If we’re talking space ventures like Mars One, Planet Labs, Planetary Resources, Rocket Labs, Firefly, etc, then product or service is or requires some advanced technology, like a launch vehicle. Rockets and spacecrafts aren’t cheap. They’re probably one of the most expensive items you can buy that you don’t get to keep. Fancy houses and artwork go for hundreds of millions of dollars, but they get to be enjoyed for years. A rocket costing $50 million is used and lost in a day. And if the first rocket fails, that’s a lot of money down the drain, and no return on investment. So investors are logically wary of such a high risk venture. To help alleviate those fears, the company ideally wants to have the technology developed and tested, a clear plan for moving forward, an existing customer base, and knowledge of what’s the return on investment. But, real life is not so easy. Mars One is missing in all those categories. The necessary technology for in-situ resource utilization, habitats, food growth, and parts manufacturing on Mars are still a ways from being ready. They do have a plan forward, but it’s highly dependent on the technology. I don’t think there is a customer for the trip, since it is one way and they’re not bringing resources back. Thus I don’t know how investors would get a profit.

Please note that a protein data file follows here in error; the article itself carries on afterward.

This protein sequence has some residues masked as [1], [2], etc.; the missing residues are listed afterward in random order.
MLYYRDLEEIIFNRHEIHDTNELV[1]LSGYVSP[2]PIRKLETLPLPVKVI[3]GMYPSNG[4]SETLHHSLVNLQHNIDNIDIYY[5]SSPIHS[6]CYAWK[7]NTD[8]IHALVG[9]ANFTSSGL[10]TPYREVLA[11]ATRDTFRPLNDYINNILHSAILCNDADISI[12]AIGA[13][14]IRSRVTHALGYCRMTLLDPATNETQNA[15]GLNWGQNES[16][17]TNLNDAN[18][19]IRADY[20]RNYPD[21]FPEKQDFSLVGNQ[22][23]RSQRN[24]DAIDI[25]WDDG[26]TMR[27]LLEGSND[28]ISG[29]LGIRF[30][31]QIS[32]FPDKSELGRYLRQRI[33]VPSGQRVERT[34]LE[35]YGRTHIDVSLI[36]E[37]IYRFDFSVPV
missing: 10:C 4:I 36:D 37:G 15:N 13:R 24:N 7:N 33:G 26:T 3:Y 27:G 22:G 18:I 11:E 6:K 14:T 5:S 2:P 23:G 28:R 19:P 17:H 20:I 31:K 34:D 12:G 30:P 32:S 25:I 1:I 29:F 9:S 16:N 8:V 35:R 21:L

I don’t know if Mars One will fail or not. I don’t wish for them to fail, for they’re putting a goal out there. And difficult goals is what drives innovation and civilization. But theirs is a cautionary tale for other aerospace startups, especially in the commercial space business. To get funding, you have to demonstrate capability and a high probability of success. Before asking for money, develop the technology, at least part way, to show the potential you have. Of course you need money to do the development. Chicken and the egg problem all over again. The solution? I don’t really know. The best I can come up with is government funding as the government is not in the business of making money. So they can and do fund small enterprises to get them off the ground.

Sunset on Mars

NASA recently release a video of the sun set on Mars as seen by the Curiosity rover.